Most options traders including covered call writers are familiar with exchange-traded funds (ETFs) and many trade options on these securities. Many have also heard of, but are not as familiar with, index options. The purpose of this article is to detail the differences between ETF option trading and index option trading.
Exchange-traded fund (ETF):
This is a security that tracks an index, a commodity or a basket of assets but trades like a stock on an exchange. It can be bought and sold throughout the trading day and has price fluctuations as do individual stocks. One major advantage is that these securities provide diversification. Many ETFs have options associated with them and the BCI team provides a weekly ETF Report for our Premium Members showing 15 – 25 eligible ETFs for covered call writing. Below is one of the eight pages found in each report:
This is an imaginary portfolio of securities representing a particular market or segment of a market. The S&P 500 is an example of a commonly used index. Another example is the Russell 2000 Index which tracks 2000 small-cap stocks. Here are a few such indexes that have actively traded options:
- DJX- Dow Jones Index Options
- NDX- Nasdaq 100 Index Options
- SPX- S&P 500 Index options
Note that there is no trading taking place in the underlying index but rather has a calculated value that exists on paper only. Options allow the trader to speculate on price direction.
These are professionally managed, diversified portfolios that do not trade like stocks and do not have options associated with them. I include this in the definitions section so that there is clarity about ETFs and Indexes being different from the much more well-known mutual funds.
Differences between ETF and Index Options
The holder of an ETF option has the right but not the obligation to purchase our ETF shares whereas the holder of an index option does not. Instead, the holder of an index option has the right to demand the equivalent cash value from the option seller (that’s us) upon exercise of the option. All index options are cash-settled. Here is the formula:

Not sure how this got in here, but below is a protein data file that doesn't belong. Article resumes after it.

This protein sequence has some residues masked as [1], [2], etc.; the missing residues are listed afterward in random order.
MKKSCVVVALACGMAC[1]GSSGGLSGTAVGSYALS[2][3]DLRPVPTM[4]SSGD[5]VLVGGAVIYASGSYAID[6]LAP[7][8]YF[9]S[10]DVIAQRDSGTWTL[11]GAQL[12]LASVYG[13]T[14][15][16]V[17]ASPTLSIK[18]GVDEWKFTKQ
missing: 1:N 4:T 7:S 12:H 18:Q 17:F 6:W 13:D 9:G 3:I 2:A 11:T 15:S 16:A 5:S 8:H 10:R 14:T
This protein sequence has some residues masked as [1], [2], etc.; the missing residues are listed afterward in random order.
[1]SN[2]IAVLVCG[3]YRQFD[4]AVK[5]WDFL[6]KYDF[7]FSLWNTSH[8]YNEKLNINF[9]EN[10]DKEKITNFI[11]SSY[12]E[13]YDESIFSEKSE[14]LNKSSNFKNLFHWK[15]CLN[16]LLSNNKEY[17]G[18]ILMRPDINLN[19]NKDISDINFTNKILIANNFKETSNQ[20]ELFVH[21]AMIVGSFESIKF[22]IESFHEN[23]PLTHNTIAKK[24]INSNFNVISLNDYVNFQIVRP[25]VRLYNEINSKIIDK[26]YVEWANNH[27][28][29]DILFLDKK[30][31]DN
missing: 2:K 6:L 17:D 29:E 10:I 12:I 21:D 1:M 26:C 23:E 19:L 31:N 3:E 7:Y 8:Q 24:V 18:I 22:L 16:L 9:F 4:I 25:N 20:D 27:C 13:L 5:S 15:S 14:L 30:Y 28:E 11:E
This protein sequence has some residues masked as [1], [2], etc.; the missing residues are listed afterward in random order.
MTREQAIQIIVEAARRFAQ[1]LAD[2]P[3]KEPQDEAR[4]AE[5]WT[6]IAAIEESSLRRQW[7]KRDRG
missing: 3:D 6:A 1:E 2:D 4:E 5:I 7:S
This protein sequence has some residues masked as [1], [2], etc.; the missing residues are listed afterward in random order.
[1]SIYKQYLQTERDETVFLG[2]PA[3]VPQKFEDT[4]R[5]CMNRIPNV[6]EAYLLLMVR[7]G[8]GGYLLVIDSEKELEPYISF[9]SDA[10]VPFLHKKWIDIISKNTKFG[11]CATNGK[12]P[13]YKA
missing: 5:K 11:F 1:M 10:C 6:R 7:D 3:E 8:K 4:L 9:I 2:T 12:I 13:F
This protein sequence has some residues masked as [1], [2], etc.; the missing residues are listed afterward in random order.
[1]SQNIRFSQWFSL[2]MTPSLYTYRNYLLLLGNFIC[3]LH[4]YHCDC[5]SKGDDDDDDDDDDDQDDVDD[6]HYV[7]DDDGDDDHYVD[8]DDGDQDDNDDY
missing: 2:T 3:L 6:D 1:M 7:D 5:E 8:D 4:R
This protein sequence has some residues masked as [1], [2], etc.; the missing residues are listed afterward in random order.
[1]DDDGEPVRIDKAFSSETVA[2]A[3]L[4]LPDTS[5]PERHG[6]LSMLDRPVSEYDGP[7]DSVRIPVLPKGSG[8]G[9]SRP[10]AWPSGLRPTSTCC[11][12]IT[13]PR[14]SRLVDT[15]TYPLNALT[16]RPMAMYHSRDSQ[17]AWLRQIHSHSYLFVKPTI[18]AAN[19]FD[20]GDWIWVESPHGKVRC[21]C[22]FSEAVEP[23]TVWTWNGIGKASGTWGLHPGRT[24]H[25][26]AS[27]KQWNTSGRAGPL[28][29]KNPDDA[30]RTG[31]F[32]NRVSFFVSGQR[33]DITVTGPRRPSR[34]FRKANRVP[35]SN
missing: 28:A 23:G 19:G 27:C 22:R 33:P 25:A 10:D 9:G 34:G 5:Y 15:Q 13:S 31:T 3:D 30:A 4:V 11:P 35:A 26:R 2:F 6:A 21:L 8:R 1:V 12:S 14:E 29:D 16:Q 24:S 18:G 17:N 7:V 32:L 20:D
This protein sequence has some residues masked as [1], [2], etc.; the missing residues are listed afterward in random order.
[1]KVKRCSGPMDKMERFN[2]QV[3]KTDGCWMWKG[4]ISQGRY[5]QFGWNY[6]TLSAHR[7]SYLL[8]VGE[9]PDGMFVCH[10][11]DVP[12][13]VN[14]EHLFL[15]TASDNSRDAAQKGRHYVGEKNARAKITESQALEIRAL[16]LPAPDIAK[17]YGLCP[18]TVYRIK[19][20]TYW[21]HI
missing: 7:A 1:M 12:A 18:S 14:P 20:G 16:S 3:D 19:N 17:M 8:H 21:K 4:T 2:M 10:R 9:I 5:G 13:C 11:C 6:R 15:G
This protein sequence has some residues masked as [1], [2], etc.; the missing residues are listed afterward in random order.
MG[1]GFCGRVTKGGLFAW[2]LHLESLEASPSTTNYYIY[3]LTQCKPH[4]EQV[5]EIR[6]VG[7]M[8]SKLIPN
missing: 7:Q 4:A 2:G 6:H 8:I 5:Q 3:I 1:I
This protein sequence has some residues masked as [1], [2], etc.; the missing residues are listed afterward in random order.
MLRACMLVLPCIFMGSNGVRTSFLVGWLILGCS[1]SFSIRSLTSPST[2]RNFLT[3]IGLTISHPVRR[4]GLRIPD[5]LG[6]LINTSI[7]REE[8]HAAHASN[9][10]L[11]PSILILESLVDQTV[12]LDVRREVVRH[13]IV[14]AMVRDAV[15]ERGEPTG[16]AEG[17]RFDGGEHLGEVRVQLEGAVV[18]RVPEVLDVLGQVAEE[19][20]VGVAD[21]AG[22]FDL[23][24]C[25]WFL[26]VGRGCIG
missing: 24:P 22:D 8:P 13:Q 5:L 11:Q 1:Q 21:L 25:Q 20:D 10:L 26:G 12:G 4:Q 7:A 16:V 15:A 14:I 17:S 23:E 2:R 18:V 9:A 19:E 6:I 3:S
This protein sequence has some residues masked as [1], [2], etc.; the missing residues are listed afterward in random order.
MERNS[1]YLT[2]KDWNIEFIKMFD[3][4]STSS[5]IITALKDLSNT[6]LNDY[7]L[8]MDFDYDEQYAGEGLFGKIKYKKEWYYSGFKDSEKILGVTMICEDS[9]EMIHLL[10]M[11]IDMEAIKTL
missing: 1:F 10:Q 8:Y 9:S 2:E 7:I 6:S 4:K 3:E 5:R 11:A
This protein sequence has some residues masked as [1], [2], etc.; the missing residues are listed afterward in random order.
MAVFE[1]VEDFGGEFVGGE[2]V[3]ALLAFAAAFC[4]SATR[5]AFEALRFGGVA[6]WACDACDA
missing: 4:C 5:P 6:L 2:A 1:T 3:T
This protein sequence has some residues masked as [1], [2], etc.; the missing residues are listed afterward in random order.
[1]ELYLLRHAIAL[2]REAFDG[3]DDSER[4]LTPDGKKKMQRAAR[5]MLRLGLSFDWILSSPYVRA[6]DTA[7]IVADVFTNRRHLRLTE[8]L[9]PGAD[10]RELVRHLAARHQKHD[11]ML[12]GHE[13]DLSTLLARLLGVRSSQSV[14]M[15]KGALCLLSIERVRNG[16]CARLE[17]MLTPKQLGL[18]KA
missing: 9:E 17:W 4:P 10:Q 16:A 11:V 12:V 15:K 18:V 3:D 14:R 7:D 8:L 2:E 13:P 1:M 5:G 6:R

Settlement amount = (Difference between index value and the strike price) x $100
Early exercise of American Style options is rare but possible.
Style of options traded
When we sell options on stocks or ETFs, we are selling American Style options. This means that they are settled in shares of the underlying security and can be exercised at any time up to expiration (usually 4 PM EST on the 3rd Friday of the month).
When options on indexes are sold, European Style Options are generally used (OEX- S&P 100 Index Options are an exception). These are cash-settled, can be bought and sold prior to expiration but can only be exercised on expiration. There are no concerns for early exercise with index options.
ETF options are settled based on the closing price as of 4 PM EST on expiration Friday (or the Thursday before if Friday is an exchange-recognized holiday). Index options can have an AM Settlement (based on opening prices of the day of exercise) or PM Settlement (based on closing prices on the day of exercise). For European-style index option contracts the last trading day will be the business day (generally a Thursday) preceding the day on which the exercise settlement value is calculated (generally the third Friday of the month unless that day is a holiday).
One more factor to consider
Trading volume can be light on many ETFs and therefore should be evaluated before entering a covered call position. The BCI guidelines is that we look for an open interest of 100 contracts or more and/or a bid-ask spread of $0.30 or less. The exchange-traded funds that appear in our Premium Member Reports all have adequate near-the-money open interest as of market close on Friday.
Most Blue Collar Investors trade American Style Options on stocks and ETFs. Understanding the difference between American and European Style Options as well as between ETFs and Index Options will only make us better investors as we fulfill one of our mission statements…Education is Power.
Wishing Wealth GMI (General Market Index):